In recent years, the question has arisen amongst visitors to the Seychelles, especially those whose intention it was to spend time sailing, as to what the direct risk of piracy is to them. These questions are often answered with a simple “you’ll be fine” from tour operators and travel agents alike. However, this is not enough information, especially for those who are travelling with families. People do not want to willingly and knowlingly put their loved ones at risk, and as such, the concerns over piracy have a had direct impact on the tourism industry in the Seychelles.To understand the threat of piracy to a holidaymaker, one needs to understand the Seychelles as a geographic location and economic location, as well as how and where the pirates operate. Officially called the Republic of the Seychelles, it comprises of 115 islands, 43 granitic and 72 coralline, scattered over an Exclusive Economic Zone of 1.374 million Km² (EEZ). It lies 5 degrees south of the Equator and as such enjoys a tropical climate, and is hot and humid throughout the year with very little seasonal change.
Below is an illustration of the Seychelles EEZ (in blue, 1.374 million Km²)
Pirates are usually armed with light weapons for ease of transport, as well as communication and navigation devices. Vessels attacked off Somalia are randomly selected, and are not specifically targeted for any reason other than how easily they can be boarded. Pirates simply patrol an area, wait for a target of opportunity, and attempt to board.
In February 2009, the first Seychelles flagged vessel was hijacked, and was followed by another vessel in April. Ten Seychellois were taken hostage. Within weeks following the two incidents, there was a sudden increase in attacks within the Seychelles EEZ. In 2009, 10 vessels were hijacked within the EEZ.
The expansion of the pirates was most certainly a concern for the Seychelles government, as it had an immediate impact on the tourism and fishing industries. The 2 sectors represent 65% of the country’s GDP, 36% of its labour force, and generates most of the foreign exchange earnings of the country. In 2009 alone, the tourism industry experienced an 8 million Euro loss that was directly attributed to piracy, while the fishing industry suffered similar losses of 4.1 million Euro. Piracy has mainly disrupted the tuna industry, leading to loss of employment, earnings, and shortage of tuna to the canning factory (tuna exportation has declined by 30%). Approximately 6500 people (8% of the population) in Seychelles depend directly or indirectly on the fisheries sector for their livelihood. In total four local fishing vessels have been hijacked since 2010, however three were rescued by the military intervention of the Coast Guard.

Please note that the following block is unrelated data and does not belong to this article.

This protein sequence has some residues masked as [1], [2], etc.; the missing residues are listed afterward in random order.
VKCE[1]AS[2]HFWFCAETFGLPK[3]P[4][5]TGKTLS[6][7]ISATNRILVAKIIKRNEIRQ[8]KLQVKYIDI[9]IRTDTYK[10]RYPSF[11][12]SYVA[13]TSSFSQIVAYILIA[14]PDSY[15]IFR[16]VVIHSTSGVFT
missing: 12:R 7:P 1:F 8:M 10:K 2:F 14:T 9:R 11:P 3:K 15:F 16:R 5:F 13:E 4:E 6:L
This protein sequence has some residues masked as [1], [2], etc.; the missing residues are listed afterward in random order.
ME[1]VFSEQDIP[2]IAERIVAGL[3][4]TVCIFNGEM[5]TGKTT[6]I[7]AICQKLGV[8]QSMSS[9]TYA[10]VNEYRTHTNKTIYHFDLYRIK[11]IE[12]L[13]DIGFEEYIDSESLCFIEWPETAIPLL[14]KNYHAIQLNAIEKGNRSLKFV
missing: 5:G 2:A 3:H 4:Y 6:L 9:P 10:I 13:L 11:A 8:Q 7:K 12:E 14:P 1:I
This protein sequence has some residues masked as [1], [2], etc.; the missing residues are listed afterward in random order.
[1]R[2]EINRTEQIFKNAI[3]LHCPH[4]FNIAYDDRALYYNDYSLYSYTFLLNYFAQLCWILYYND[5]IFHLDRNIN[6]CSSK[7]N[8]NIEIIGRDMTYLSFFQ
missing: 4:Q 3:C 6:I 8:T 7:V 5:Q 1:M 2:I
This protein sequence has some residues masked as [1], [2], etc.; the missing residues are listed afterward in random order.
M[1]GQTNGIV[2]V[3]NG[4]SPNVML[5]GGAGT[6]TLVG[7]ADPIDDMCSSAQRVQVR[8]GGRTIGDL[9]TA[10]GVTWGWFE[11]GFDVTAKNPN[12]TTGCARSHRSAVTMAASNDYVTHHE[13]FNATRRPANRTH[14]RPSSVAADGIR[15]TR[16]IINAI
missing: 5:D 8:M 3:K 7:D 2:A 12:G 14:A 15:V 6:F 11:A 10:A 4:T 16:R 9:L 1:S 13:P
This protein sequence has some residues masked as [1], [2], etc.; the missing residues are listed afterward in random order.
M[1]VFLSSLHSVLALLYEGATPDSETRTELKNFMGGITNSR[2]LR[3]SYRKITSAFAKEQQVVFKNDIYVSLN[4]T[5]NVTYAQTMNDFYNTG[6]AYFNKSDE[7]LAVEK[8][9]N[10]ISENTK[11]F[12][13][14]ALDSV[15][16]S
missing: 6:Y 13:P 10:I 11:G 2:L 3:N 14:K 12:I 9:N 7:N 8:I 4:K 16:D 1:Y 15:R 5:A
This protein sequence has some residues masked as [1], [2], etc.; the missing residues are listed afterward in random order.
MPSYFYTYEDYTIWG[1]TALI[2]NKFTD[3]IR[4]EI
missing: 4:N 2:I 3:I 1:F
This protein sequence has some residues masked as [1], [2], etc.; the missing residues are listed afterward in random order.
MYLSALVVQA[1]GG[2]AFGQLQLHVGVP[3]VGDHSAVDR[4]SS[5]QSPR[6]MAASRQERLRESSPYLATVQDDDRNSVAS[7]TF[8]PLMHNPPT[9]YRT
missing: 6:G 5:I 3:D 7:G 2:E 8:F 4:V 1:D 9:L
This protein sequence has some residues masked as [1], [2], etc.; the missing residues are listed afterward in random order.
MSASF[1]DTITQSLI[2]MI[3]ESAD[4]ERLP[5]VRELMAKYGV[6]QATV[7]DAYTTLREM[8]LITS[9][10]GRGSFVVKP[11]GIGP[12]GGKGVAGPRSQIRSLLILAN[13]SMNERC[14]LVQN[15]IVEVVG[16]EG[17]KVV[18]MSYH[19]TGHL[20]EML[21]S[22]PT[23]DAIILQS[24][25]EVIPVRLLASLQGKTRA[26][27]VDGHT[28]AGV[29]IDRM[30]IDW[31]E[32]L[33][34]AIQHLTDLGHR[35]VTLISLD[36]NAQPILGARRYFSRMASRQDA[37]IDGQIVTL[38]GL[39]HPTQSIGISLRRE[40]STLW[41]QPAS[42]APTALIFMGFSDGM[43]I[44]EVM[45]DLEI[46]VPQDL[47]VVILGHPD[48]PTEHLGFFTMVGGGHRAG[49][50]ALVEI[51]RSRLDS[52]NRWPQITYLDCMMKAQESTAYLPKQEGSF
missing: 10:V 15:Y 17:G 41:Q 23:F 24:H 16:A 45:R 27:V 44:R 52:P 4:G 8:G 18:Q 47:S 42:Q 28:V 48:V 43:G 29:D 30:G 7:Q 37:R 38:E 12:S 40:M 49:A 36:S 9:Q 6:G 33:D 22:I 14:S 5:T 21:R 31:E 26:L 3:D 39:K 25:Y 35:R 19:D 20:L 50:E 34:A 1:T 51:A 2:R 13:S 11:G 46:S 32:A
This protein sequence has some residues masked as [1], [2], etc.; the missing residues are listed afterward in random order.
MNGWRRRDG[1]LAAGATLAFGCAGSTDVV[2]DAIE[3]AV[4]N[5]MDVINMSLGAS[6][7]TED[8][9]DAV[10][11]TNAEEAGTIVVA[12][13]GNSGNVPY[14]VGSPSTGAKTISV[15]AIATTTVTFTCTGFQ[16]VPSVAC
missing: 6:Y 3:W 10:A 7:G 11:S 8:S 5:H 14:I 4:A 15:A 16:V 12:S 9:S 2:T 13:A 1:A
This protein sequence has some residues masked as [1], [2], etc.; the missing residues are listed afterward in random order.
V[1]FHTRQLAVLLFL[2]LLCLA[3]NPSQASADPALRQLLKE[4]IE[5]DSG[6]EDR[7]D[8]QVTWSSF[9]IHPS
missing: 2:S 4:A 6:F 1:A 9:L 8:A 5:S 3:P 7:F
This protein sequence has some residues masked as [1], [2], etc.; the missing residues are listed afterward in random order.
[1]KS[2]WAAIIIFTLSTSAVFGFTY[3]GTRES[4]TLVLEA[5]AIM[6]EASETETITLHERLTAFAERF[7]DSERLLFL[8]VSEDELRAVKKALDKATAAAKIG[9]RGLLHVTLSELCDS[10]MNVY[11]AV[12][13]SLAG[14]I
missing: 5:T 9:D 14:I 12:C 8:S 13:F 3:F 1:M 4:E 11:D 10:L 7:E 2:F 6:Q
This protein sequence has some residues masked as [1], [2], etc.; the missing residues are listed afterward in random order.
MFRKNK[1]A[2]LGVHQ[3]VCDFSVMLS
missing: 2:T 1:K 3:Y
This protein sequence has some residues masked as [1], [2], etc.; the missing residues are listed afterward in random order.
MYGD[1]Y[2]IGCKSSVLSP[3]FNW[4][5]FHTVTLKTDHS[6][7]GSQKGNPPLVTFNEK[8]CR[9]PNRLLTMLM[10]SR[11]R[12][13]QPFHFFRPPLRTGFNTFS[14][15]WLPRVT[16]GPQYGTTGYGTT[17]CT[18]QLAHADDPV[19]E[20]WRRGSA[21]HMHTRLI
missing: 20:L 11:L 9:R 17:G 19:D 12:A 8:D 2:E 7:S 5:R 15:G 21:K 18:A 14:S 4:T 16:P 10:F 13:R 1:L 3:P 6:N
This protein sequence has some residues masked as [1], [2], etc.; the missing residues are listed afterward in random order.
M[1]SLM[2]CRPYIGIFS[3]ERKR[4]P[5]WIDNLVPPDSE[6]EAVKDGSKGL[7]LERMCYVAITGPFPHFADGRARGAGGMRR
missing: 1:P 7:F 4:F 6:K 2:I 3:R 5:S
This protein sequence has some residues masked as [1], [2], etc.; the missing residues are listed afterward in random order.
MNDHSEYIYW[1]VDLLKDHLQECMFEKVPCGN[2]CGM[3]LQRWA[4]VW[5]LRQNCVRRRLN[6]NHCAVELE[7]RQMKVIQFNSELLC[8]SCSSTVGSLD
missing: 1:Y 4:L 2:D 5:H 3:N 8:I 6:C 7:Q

Pirates in Action
Seychelles Response to Piracy
Following the first piracy attack in Seychelles, the president established a High Level Committee on Piracy to derive a policy and plan and organise a response to piracy. In addition, a Comprehensive Maritime Security Plan to combat maritime threats has been drafted and adopted.
A New prison has been built with the support of United Nations Office on Drugs and Crime (UNODC) to cater for pirates, and the Penal Code was amended in 2010 and has incorporated article 101 to 107 of United Nations Convention of the Law of the Sea (UNCLOS). The maximum sentence for the crime of piracy is now 30 years and a fine of SR 1million. Seychelles have also signed various military agreements with a number of foreign partners such as the US, EU, NAVFOR, UAE, India, France, UK, Spain, and Denmark to get assistance in the fight against piracy.
The Seychelles Coast Guard has also been doing a sterling job. With their limited assets to cover an extensive EEZ of approximately 1.3 million square kilometres, they have intercepted and arrested hundreds of suspected pirates. They also work closely with other international partners, having warships and aircraft operating in the region for a common cause, the fight against piracy.
Seychelles Coast Guard
You might read this and say, all good and well, but what is the actual threat to me as a client of Seychelles Yacht Charter? That is the response I was hoping for.
Did you know that you are 100 times more likely to be mugged in your own hometown than you are in Beirut? That’s because you don’t live in Beirut. It sounds pretty obvious and logical doesn’t it... but the same sort of logic must be applied when considering the threat of piracy directly to yourself as our guest or even as a visitor to the Seychelles. Yes, piracy is a threat and a problem within the Seychelles EEZ, however that covers 1.374 million Km² of water, and attacks only occur many many miles from the main islands. If you are a fishing or commercial vessel sailing from the coast of Africa to the Seychelles, you could be at risk... If you are a leisure guest enjoying the islands around Seychelles, you are not at risk, simple as that. You see, the pirates would never venture too close to the main islands as there is far too much traffic and there is no way they would be able to successfully hijack a boat. Pirates are easy to spot via aerial surveillance, and they will be spotted and arrested long before they come anywhere near the waters we are legally allowed to operate in. We are only allowed to venture a maximum of 60 nautical miles from the main island of Mahe, and we rarely exceed 22 nautical miles. Only on deep sea fishing expeditions do we venture further, however we still stay well within the barriers set by the government of Seychelles.
With us, your safety is our utmost concern, and we can assure you that all steps are taken to guarantee that long before we leave the shore.
Please do not hesitate to contact us should you have any further concerns or questions on this subject or any other.
*Stats, figures, and facts are based on a presentation by Lt. Michael Rossette, Deputy Chief of Staff, Seychelles People’s Defence Force.